Dr. Akhilesh K. Gaharwar, assistant professor in the Department of Biomedical...
Dr. Akhilesh K. Gaharwar, assistant professor in the Department of Biomedical Engineering, is leading a research project to develop a bioink platform to sequester therapeutic proteins within a 3D printed structure to control and direct cell functions.
Source: Texas A&M Engineering

Bioinks print therapeutics in 3D

Researchers have developed a 3D-printable hydrogel bioink containing mineral nanoparticles that can deliver protein therapeutics to control cell behavior.

3D bioprinting is emerging as a promising method for rapidly fabricating cell-containing constructs for designing new, healthy, functional tissues. However, one of the major challenges in 3D bioprinting is lack of control over cellular functions. Growth factors, which are a special class of proteins, can direct cellular fate and functions. However, these growth factors cannot be easily incorporated within a 3D-printed structure for a prolonged duration.

In a recent study conducted at Texas A&M, researchers in Dr. Akhilesh K Gaharwar’s lab in the Department of Biomedical Engineering formulated a bioink consisting of 2D mineral nanoparticles to sequester and 3D print therapeutics at precise locations.

The team has designed a new class of hydrogel bioinks — 3D structures that can absorb and retain considerable amounts of water — loaded with therapeutic proteins. This bioink is made from an inert polymer — polyethylene glycol (PEG), and is advantageous for tissue engineering because it does not provoke the immune system. However, due to low viscosity of the PEG polymer solution, it is difficult to 3D print this type of polymer. To overcome this limitation, the team has found that combining PEG polymers with nanoparticles leads to an interesting class of bioink hydrogels that can support cell growth and may have enhanced printability compared to polymer hydrogels by themselves.

This new technology, based on a nanoclay platform developed by Gaharwar, assistant professor, can be used for precise deposition of protein therapeutics. This bioink formulation has unique shear-thinning properties that allow the material to be injected, quickly stop flowing and then cure to stay in place, which is highly desirable for 3D bioprinting applications. “This formulation using nanoclay sequesters the therapeutic of interest for increased cell activity and proliferation,” said Dr. Charles W. Peak, senior author on the study. “In addition, the prolonged delivery of the bioactive therapeutic could improve cell migration within 3D printed scaffolds and can help in rapid vascularization of scaffolds.”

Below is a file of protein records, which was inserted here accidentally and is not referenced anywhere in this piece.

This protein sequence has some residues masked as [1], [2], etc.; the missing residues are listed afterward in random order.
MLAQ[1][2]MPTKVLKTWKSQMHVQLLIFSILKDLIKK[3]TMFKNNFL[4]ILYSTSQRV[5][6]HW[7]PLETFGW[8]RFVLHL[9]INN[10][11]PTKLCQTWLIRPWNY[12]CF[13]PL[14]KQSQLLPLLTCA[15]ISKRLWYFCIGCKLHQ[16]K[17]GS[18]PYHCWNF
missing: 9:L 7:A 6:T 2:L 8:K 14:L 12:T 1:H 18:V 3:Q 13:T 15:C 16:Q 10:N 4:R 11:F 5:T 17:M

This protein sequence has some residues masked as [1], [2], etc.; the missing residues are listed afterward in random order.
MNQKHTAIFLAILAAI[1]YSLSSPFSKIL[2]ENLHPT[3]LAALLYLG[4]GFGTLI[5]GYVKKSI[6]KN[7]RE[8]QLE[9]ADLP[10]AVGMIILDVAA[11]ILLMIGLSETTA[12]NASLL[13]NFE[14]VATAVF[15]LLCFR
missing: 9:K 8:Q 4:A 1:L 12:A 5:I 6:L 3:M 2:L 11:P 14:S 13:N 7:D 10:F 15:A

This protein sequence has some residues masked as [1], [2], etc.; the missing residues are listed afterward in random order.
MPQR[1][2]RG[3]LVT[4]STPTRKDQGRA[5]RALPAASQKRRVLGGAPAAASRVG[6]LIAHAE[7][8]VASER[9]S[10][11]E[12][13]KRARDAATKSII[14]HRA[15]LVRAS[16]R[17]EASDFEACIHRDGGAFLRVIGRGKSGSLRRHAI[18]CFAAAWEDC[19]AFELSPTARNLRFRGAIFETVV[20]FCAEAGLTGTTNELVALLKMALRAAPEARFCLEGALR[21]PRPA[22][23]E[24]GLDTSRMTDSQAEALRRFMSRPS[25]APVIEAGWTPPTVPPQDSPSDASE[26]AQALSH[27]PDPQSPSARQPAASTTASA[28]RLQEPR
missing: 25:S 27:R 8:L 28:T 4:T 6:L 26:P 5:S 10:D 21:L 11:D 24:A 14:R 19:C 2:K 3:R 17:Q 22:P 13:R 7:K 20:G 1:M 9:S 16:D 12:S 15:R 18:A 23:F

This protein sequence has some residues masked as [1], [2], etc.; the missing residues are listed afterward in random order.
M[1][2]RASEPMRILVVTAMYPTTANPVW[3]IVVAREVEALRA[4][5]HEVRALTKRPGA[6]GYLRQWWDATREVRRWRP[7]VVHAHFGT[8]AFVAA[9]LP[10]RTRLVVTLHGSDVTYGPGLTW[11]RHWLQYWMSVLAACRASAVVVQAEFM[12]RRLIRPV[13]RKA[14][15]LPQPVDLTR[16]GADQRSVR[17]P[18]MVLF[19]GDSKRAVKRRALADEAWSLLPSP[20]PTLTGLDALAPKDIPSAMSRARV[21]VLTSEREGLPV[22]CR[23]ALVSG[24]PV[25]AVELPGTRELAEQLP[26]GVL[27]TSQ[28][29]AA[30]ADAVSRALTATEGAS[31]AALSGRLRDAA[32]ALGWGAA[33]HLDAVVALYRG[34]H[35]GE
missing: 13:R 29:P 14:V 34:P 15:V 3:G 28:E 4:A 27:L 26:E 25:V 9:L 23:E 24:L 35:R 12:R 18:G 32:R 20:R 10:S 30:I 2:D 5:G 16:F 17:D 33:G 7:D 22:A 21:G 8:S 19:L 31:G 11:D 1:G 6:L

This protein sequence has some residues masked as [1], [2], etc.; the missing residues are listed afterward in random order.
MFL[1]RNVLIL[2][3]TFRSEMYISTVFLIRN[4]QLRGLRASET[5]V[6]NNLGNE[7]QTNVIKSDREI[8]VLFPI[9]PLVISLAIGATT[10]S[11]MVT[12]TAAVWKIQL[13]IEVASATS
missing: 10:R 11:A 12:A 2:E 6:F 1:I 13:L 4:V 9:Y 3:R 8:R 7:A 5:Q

Gaharwar said the prolonged delivery of the therapeutic could also reduce overall costs by decreasing the therapeutic concentration as well as minimizing the negative side effects associated with supraphysiological doses. “Overall, this study provides proof of principle to print protein therapeutics in 3D that can be used to control and direct cell functions,” he said.

Subscribe to our newsletter

Related articles

3D printed implants seed multiple layers of tissue

3D printed implants seed multiple layers of tissue

Researchers are 3D printing "groovy" tissue-engineering scaffolds with living cells to help heal injuries.

Bioprinting complex living tissue in seconds

Bioprinting complex living tissue in seconds

Researchers have developed an extremely fast optical method for sculpting complex shapes in stem-cell-laden hydrogels and then vascularizing the resulting tissue.

Bioprinting tissue and organs through lithography

Bioprinting tissue and organs through lithography

Artificial organs: researchers are developing a lithography method that relies on light sheet illumination and on special photosensitive hydrogels that are mixed with living cells.

Organ bioprinting gets a breath of fresh air

Organ bioprinting gets a breath of fresh air

Bioengineers have cleared a major hurdle on the path to 3D printing replacement organs with a breakthrough technique for bioprinting tissues.

3D printing of biological tissue

3D printing of biological tissue

Scientists hope we will soon be using 3D-printed biologically functional tissue to replace irreparably damaged tissue in the body.

Ears from the 3D-printer

Ears from the 3D-printer

Researchers use the biodegradable material cellulose to produce implants for cartilage diseases using 3D printing.

3D printing cells to produce human tissue

3D printing cells to produce human tissue

Engineers have developed a method to 3D print cells to produce human tissue such as ligaments and tendons, a process that will greatly improve a patient's recovery.

Sight for sore eyes – First 3D printed human corneas

Sight for sore eyes – First 3D printed human corneas

The first human corneas have been 3D printed by scientists at Newcastle University.

An elastic biodegradable hydrogel for bioprinting of new tissues

An elastic biodegradable hydrogel for bioprinting of new tissues

Researchers have developed a highly elastic biodegradable hydrogel for bioprinting of materials that mimic natural human soft tissues.

Popular articles